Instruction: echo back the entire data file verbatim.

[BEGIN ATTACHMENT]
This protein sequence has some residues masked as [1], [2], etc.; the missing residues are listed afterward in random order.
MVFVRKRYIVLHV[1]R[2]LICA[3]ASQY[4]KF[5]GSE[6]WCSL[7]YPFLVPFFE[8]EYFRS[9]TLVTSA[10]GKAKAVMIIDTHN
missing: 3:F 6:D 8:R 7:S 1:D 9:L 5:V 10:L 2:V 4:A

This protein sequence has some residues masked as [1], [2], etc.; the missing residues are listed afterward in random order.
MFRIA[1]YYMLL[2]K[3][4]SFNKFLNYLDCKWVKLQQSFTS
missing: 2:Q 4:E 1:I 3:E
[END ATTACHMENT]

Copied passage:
This protein sequence has some residues masked as [1], [2], etc.; the missing residues are listed afterward in random order.
MVFVRKRYIVLHV[1]R[2]LICA[3]ASQY[4]KF[5]GSE[6]WCSL[7]YPFLVPFFE[8]EYFRS[9]TLVTSA[10]GKAKAVMIIDTHN
missing: 3:F 6:D 8:R 7:S 1:D 9:L 5:V 10:L 2:V 4:A

This protein sequence has some residues masked as [1], [2], etc.; the missing residues are listed afterward in random order.
MFRIA[1]YYMLL[2]K[3][4]SFNKFLNYLDCKWVKLQQSFTS
missing: 2:Q 4:E 1:I 3:E